Let’s not hide from the fact that being a good volunteer coach is such a difficult task. The unwarranted criticism from parents alone is enough to make you think is it worth the hassle.  You have to balance your full time job and family life which can be hectic enough without having to spend your evenings on the training pitch in horrible winter conditions, and giving up your weekends with the family to go to matches. Away from the pitch you need to spend time organising travel arrangements, hiring facilities and planning training sessions. You are also required to pay considerable sums of money to attend coach education courses and subsequent CPD courses which involves giving up even more free time. After a long day at work the volunteer coach needs to come prepared and full of enthusiasm when they step out onto that pitch as the young boys and girls hang on their every word, it’s not the child’s fault their coach had a bad day at work, they may have had a bad day at school too.

 

When a volunteer coach decides to take on the role there is now a big responsibility to become the best coach they can be. It’s not enough just to turn up, they owe it to the young people to put on sessions that are enjoyable and challenge them. The coach has multiple roles which include being the administrator, listener, team physio, sport scientist and catering for all areas of the child’s sporting development. This requires investing in books and reading around the area in their spare time which is vital to gain as much knowledge as possible about coaching components such as skill acquisition, mindset and physical conditioning. Incorporating all of these different areas within sessions is vital to allow players to develop all aspects of their game and requires the coach to keep improving so their players can also improve. The coach also needs to be a teacher and educate children on what they should do away from the sport giving a child all the tools they need to chase their sporting dreams and the skills needed to succeed in every day life. Coaches are required to put the child’s needs first and provide them with the platform that will enable them to go onto bigger things, even if that means outgrowing the team and moving on because remember it’s about the players becoming the best they can be not the coaches win/loss record. Regardless of the strain these tasks put on the coach, they owe it to the young people in front of them who are eager to learn and who deserve the best coaching possible.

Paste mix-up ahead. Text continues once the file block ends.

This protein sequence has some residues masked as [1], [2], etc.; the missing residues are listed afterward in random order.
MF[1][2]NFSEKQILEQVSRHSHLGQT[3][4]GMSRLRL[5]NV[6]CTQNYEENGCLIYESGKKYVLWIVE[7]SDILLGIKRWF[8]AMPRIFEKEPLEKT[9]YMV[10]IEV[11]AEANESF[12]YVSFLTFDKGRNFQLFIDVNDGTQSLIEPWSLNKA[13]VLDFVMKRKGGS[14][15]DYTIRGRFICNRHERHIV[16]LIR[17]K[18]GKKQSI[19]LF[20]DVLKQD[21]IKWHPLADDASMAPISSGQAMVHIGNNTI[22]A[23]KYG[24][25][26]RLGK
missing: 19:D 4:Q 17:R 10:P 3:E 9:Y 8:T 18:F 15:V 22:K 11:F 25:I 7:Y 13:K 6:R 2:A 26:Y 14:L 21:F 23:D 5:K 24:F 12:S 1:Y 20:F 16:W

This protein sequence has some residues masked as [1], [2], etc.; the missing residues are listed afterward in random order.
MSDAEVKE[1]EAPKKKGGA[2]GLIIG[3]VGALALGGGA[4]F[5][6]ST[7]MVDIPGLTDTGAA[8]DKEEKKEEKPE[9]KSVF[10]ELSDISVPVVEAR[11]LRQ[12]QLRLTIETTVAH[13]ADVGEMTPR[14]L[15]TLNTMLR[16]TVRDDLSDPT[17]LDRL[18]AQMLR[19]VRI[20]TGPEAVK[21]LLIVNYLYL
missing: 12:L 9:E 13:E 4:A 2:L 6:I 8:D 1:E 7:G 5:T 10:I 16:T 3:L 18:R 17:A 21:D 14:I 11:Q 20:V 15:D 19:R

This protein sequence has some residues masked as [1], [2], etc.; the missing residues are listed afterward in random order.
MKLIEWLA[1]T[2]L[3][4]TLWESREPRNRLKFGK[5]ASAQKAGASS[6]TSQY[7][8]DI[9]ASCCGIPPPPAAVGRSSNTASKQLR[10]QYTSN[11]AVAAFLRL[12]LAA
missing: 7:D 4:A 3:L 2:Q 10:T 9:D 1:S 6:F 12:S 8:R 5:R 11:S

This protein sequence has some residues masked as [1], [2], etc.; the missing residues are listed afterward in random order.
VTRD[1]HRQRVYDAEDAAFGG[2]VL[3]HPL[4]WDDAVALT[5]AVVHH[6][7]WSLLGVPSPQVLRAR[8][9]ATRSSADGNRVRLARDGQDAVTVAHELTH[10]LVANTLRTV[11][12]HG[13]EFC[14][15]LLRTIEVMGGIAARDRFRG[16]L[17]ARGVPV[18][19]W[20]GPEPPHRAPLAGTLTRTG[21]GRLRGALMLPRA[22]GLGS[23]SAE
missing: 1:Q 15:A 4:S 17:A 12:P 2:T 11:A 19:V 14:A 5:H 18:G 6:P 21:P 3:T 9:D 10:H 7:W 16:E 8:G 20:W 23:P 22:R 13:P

Volunteer coaches get a hard time but without them grassroots football wouldn’t be the same or may not even exist. The Ronaldo’s and Messi’s of the world need to start somewhere.  Without coaches many children wouldn’t get the opportunity to play structured sport and experience being part of a team where lifelong friendships and characters are formed. They wouldn’t learn the valuable lessons that sport can teach or develop the self-confidence and positive attitudes towards healthy living which can last a lifetime.   Even though there is not much tangible reward for being a volunteer coach it can be such a worthwhile experience when seeing players improve and having fun playing a game they love. The satisfaction of seeing the players you coached growing into young adults knowing the role you played in their life cannot be underestimated. Creating a well-run team or club that has an identity and is well respected within the local football scene is a wonderful achievement and something to be proud of. Parents clearly play a vital role in their child’s development but they need to appreciate how big a part the volunteer coach plays in their child’s life and the sacrifices they make. We may not agree with every decision they make but we need to appreciate they are trying their best and doing everything they can to help each child. It’s easy to criticise the local volunteer coach but they should always be respected and viewed as real heroes within the local community.

 

Originally posted: 15th June 2015